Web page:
Mexico’s post-election politics & violent cartels


Supporters of Enrique Pena Nieto, Mexico's president-elect, celebrate as exit polls begin to come in showing the PRI candidate won the election in Mexico City, Mexico, Sunday, July 1, 2012. (AP Photo/Alexandre Meneghini)

Hour 1

On July 1st, Mexican voters returned the PRI – the Institutional Revolutionary Party that controlled the Mexican presidency for 71 years until 2000 – to power by electing its telegenic candidate, former Governor Enrique Pena Nieto. His closest challenger, leftist candidate and former Mexico City Mayor Andres Manuel Lopez Obrador, is contesting the vote result, amid allegations of vote-buying and overspending. In a New York Times op-ed the day after the election, Pena Nieto vowed to “to address the issue of organized crime and drug trafficking head-on,” and promised 75,000 new officers to fight the country’s violent drug cartels. Our in-studio guest, GEORGE GRAYSON, Class of 1938 Professor at the College of William & Mary’s Government Department and a senior fellow at the Foreign Policy Research Institute here in Philadelphia, specializes in the intersection of Mexican politics, drug policies and deadly cartels. His latest book is “The Executioner’s Men: Los Zetas, Rogue Soldiers, Criminal Entrepreneurs, and the Shadow State They Created.”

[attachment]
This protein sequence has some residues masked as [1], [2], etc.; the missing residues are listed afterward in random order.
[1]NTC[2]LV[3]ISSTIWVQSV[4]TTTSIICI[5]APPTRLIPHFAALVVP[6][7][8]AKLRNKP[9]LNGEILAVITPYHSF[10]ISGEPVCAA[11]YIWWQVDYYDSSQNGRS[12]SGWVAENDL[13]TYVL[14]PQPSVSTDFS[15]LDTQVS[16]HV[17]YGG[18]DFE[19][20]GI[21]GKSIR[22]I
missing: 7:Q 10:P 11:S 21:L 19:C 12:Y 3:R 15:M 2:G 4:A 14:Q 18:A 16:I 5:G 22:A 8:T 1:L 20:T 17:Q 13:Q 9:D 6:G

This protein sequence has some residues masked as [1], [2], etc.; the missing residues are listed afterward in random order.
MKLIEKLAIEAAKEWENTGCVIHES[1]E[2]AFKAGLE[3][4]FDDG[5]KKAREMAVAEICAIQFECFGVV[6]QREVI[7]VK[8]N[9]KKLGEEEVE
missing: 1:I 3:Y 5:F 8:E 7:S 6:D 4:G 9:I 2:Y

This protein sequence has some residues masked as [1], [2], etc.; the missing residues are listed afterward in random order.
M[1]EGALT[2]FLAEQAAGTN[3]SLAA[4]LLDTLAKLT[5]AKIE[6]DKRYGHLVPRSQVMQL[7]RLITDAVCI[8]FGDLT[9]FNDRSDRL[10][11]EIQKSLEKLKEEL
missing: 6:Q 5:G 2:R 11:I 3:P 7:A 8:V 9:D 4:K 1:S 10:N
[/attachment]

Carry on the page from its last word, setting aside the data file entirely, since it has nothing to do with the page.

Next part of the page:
Listen to the mp3

[audio: 071912_1o0630.mp3]

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